Monday, July 25, 2011

A Drenched Day

Normally, Qingdao is apparently quite sunny and lovely in the summertime (humid, but habitable).  At the present, however, the weather has chosen to take a sauna-ish turn, which meant that my roommate's glasses kept fogging up outdoors yesterday.  Today, the weather decided to rain.  A lot.

The day started out rather amusingly.  I got up when the alarm on my cell phone declared it to be 6:50, noted that it seemed quite dark for that hour, then showered and dressed.  Our bathroom was just recently remodeled, so we have a heavenly shower.  In the shower, I noted with some consternation that my watch was off by a few hours.  Sheesh, already broken in less than a week, I thought.  After I finished dressing, I discovered that the small clock in my bedroom was in agreement with my watch . . . it was 3:00 am!  The cell phone, I soon learned, was not like American ones that already know the correct time.  It needed to be told.  I corrected the error, put my pajamas back on, and quite happily went back to sleep.  I dreamed that coming to China had been nothing but a dream, then woke up confused as to what was real and what wasn't.  A cup of coffee restored me to clarity.

Along with several other teachers who live in my apartment complex, I caught the bus to school at 8:00, missing the rain by mere minutes.  The teachers at the other complex, about fifteen minutes from ours, were not so lucky.  When we arrived to pick them up, we remarked at how cute they looked, all huddling together under three umbrellas (there were about ten or twelve people).

When we arrived at the school, we had to make a run for it in pouring rain, waiting through a flooded walkway (about three inches deep).  We escaped into one of the main buildings of Baishan, the Chinese private school that shares our campus.  A small group of Chinese children laughed merrily at the sight of the soaked foreigners, and we all had to laugh as well.  My jeans felt like they were now about fifty pounds!  On the bright side, none of us felt hot anymore!

We new teachers took a tour of our gorgeous school, and I got to see my classroom for the first time (I will post pictures of both as soon as I purchase another cord for my camera).  I never dreamed that I would have such ENORMOUS bulletin boards!  I'm almost delirious with ideas for how to use them.  My classroom is the nicest I've ever had, and I am looking forward with great anticipation to starting work on it tomorrow afternoon, after my health check and a shopping trip to a home store.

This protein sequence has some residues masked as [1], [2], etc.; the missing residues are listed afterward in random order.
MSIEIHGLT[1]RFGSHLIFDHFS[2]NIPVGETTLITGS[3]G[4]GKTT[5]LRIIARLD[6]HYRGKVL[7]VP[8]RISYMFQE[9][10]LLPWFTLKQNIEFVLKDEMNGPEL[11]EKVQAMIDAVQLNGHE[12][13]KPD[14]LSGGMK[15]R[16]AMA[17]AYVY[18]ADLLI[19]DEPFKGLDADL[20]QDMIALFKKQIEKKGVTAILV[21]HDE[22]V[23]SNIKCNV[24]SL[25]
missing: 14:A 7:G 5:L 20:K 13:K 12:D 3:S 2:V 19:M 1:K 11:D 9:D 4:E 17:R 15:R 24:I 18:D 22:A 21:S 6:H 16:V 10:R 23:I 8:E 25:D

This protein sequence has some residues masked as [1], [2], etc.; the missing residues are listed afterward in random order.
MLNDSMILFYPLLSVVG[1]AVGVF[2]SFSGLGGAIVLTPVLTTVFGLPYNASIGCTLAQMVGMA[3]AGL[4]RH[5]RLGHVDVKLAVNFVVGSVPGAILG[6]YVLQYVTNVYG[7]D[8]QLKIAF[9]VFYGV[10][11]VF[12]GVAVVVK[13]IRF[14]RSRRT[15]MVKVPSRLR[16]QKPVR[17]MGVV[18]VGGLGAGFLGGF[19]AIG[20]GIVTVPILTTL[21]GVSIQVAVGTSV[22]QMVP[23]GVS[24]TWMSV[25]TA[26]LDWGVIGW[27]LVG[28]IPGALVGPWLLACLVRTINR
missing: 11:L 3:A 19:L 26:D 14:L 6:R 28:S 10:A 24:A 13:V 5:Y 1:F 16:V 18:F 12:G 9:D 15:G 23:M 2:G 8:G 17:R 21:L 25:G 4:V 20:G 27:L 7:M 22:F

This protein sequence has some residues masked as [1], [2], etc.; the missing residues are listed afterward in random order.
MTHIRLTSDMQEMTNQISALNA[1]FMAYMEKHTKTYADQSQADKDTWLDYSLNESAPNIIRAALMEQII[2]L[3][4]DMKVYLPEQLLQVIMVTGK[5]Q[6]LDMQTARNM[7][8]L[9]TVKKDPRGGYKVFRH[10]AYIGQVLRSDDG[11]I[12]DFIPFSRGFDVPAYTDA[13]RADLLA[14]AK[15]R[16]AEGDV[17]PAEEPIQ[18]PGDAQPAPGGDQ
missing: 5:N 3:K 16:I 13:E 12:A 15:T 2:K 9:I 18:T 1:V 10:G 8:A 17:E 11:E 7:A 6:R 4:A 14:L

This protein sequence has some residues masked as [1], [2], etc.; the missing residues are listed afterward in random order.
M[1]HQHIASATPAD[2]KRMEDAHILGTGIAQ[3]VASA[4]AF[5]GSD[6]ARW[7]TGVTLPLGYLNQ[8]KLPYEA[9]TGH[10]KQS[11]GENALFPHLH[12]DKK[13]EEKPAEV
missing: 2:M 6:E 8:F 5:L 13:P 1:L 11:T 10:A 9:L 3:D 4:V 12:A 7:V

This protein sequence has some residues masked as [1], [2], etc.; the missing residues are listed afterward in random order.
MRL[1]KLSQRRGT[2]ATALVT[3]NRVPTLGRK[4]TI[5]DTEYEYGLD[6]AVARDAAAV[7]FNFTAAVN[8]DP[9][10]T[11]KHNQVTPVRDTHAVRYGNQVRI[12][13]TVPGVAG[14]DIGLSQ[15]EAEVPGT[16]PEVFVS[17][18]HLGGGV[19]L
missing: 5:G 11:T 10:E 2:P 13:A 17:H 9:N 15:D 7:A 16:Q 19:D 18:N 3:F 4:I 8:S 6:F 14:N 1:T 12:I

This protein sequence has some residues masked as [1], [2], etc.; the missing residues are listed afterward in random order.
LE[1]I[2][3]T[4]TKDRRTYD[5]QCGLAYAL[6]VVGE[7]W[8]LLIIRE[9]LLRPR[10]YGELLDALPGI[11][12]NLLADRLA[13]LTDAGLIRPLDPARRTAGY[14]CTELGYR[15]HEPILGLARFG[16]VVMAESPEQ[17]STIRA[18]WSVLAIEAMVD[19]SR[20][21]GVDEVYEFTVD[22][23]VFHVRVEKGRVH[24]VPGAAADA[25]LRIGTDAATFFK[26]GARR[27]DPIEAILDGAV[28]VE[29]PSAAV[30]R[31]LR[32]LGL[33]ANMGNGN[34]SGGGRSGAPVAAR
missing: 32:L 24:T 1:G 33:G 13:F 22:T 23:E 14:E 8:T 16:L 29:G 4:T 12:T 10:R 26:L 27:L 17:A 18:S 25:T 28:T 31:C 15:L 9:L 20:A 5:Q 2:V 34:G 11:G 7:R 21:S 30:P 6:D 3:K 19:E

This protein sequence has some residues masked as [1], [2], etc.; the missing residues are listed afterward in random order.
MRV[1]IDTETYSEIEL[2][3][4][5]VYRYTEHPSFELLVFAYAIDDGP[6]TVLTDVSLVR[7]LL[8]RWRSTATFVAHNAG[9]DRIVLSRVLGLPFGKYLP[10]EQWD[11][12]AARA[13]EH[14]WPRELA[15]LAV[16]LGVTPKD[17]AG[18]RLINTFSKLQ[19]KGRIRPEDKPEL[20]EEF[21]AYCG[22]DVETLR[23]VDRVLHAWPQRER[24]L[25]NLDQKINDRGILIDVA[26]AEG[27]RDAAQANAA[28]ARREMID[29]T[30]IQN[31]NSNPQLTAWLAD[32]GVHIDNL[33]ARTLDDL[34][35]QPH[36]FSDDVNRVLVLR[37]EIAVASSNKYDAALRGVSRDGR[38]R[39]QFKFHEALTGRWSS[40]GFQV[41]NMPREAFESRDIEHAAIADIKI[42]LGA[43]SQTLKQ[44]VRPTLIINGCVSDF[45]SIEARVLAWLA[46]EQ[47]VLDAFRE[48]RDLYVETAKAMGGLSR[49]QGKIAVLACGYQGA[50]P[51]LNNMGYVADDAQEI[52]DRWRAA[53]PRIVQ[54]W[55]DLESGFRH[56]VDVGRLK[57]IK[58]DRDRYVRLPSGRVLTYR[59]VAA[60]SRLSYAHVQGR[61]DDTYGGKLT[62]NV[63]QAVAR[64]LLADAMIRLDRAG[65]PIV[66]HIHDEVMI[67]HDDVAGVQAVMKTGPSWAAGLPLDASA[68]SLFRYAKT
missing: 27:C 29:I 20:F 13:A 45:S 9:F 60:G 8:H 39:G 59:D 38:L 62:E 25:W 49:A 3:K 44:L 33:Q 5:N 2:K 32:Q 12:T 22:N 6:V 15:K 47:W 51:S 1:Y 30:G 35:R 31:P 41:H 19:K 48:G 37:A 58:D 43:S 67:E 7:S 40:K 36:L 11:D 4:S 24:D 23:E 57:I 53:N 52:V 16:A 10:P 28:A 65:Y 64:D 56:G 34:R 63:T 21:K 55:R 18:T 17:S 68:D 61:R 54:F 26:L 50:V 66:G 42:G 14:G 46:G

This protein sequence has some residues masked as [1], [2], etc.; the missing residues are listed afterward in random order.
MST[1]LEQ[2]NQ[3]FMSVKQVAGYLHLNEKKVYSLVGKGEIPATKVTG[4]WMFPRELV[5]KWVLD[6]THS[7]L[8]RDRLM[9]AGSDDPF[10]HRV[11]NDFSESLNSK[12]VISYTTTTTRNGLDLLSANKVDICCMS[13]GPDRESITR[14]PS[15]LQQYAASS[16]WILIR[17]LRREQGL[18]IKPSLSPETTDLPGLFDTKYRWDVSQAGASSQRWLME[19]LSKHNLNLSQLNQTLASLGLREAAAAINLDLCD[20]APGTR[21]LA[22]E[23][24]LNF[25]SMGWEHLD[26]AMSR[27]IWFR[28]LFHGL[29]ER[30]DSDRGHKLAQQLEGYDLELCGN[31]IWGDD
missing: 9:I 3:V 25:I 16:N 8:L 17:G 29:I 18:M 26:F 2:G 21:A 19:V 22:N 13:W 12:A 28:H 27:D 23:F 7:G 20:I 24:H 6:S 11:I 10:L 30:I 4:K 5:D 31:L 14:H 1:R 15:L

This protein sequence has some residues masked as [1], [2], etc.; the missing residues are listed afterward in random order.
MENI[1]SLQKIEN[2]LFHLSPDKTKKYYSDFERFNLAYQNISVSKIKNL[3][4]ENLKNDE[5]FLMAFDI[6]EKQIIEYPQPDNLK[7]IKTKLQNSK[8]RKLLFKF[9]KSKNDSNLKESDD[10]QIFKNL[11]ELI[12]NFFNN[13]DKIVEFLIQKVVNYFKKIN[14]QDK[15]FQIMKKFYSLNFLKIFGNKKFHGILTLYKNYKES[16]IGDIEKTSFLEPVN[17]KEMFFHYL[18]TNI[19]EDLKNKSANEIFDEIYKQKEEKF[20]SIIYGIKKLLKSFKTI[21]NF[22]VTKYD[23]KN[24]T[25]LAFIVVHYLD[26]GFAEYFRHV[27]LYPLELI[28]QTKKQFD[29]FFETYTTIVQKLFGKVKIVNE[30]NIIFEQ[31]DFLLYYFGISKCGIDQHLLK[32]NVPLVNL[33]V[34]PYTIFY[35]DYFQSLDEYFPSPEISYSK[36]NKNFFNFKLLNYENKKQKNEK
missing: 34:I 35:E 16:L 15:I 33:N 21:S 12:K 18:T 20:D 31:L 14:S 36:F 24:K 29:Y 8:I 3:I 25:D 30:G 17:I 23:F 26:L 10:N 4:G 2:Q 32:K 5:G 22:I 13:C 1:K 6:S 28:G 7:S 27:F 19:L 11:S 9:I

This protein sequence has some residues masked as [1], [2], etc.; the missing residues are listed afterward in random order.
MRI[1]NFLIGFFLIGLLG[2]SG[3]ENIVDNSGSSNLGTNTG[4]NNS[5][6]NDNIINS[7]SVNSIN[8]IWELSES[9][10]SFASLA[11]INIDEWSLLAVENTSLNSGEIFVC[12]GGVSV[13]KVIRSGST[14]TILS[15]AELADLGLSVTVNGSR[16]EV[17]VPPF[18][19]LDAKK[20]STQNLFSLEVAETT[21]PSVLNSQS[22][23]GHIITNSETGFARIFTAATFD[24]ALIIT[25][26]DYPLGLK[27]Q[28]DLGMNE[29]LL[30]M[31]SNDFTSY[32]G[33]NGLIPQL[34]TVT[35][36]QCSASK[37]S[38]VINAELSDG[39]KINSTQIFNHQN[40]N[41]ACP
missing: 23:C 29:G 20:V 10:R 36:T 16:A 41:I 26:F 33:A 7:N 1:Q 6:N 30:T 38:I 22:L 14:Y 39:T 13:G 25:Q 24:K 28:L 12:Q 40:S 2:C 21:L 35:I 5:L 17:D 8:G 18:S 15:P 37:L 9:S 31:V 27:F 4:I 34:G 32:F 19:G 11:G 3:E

After our tour and a few tutorial sessions, we took a walk (the rain had stopped) through a really neat rural area, which seemed out of place in a big city, to a little outdoor noodle "restaurant".  Basically, it was a very friendly Chinese woman cooking in a few pots under a large tarp.  There were little wooden tables, with tiny wooden stools.  As we sat hungrily awaiting our meal and munching on some delicious bread that our principal had purchased from another food stand, the skies opened up again, and a river was born.  We were flooded in less than five minutes!  The tarp kept us somewhat dry, though it kept swaying dangerously, worrying us that the strong winds may topple it.  Our feet were in about three or four inches of water pretty quickly.  We chose to find the situation amusing, and laughed and chatted while we ate our meal.  Warren, a middle school math teacher, and I are both fond of spicy food, so we bravely seasoned our food with a large scoop of a concoction made from red peppers (the tiny uber-hot ones).  We soon discovered that our food got exponentially hotter with each bite!  By the end of the meal, my lips were ablaze and my clogged sinuses had completely cleared.

Since this is my first week, I'm being fed by different people at dinnertime each night (they do this for all of the new staff).  Last night, my roommate cooked a fantastic spicy curry for me.  Tonight, the Herzogs, a wonderful family, took me out for sushi.  Although I don't do fish, there are plenty of other types of sushi that I enjoy, particularly one that I tried for the first time tonight which had dragonfruit in it.

Despite being completely soaked to the bone for more than half of the day, it was a really good day.  I feel like I've come home.  The stores are filled with all the wonderful things that I've been desperately missing since leaving Korea, I finally have food that is spicy enough to please me, there are loads of new things to try, all the people I've met are unbelievably sweet, the apartment is huge and attractive, the school blows my mind, and things just keep getting better.  I can't wait for what the next few days will bring!

No comments:

"Passage—immediate passage! the blood burns in my veins! Away, O soul! hoist instantly the anchor!
Cut the hawsers—haul out—shake out every sail!
Have we not stood here like trees in the ground long enough?
Have we not grovell’d here long enough, eating and drinking like mere brutes?
Have we not darken’d and dazed ourselves with books long enough?

Sail forth! steer for the deep waters only!
Reckless, O soul, exploring, I with thee, and thou with me;
For we are bound where mariner has not yet dared to go, And we will risk the ship, ourselves and all.

O my brave soul!
O farther, farther sail!
O daring joy, but safe! Are they not all the seas of God?
O farther, farther, farther sail!"

~Walt Whitman, "Passage to India"